Shilip Somaya Gowda Encourages Students To Think Creatively
Author brings heart to workshop
March 2, 2022
With captivating activities and inspiring discussion, author Shilip Somaya Gowda was successful in collaborating with students and getting them to surpass their writing limits during her presentation.
Gowda has written three books that have sold over two million copies worldwide and holds an MBA from Stanford University as well as an Economics degree from the University of North Carolina at Chapel Hill.
At the beginning of her presentation, Gowda started off with an exercise.
She asked students what they first think of when they think of a beach on a summer day. Students gave answers like hot, sunny, waves and vacation. Gowda then asked the students questions like ‘what colors?’ and ‘what’s in the sky?’ to help students think of more ideas that could go on a white board.
After coming up with enough phrases to fill the board, Gowda then instructed students to take out a piece of paper and a writing utensil to write a poem or paragraph about a beach on a summer day without using the words listed on the board.
I was intrigued by this because it made me think about ways to capture a beach on a summer day in a way I had ever practiced before.
Students were given ten minutes to write and at the end of the ten minutes, they shared their written pieces with the class.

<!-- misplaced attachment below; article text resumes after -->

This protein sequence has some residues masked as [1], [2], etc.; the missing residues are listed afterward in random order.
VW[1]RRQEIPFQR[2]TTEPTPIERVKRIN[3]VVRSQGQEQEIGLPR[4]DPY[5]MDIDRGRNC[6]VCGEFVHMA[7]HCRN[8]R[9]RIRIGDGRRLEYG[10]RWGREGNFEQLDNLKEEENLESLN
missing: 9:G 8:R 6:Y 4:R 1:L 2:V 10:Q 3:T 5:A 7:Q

I noticed how encouraging Gowda was and how obvious it was that she wanted students to be able to better understand how they can improve. This made me smile.
After students shared their written pieces, Gowda shared hers and commented about how everyone will have a different angle.
When this was over, Gowda introduced a second exercise.
She instructed students to close their eyes and think about a strong emotion they have felt within the past week. Gowda mentioned that it could be the circumstances when that emotion was present, how it felt, the person they were communicating with when they felt that emotion and how it felt in their body.
Once students thought of their emotion of choice, Gowda requested that the students write a manual for the human form of that emotion if they were to stay over at their house starting with ‘dear chosen emotion.’ She told them to think about how they would feel, what that emotion should and should not do and how they play their role in the student’s life.
After another ten minutes of writing, Gowda shared an anecdote about when she wrote her book “The Golden Son.”
Originally, her book was told in the third person, but after receiving feedback, she decided to rewrite the whole book in first person so the reader could better feel the characters emotions while getting in touch with their own feelings as well.
Gowda then asked her students to share their examples, which consisted of a variety of emotions.
Her example was about the emotion excitement and I laughed when she said that “you inevitably bring your little sister along, disappointment.”
At the end of her presentation, she asked if they had any questions and a few students asked about her career and how she started becoming a writer.
Overall, this workshop was very enjoyable and Gowda succeeded in engaging students in her exercises and guiding them to becoming great writers.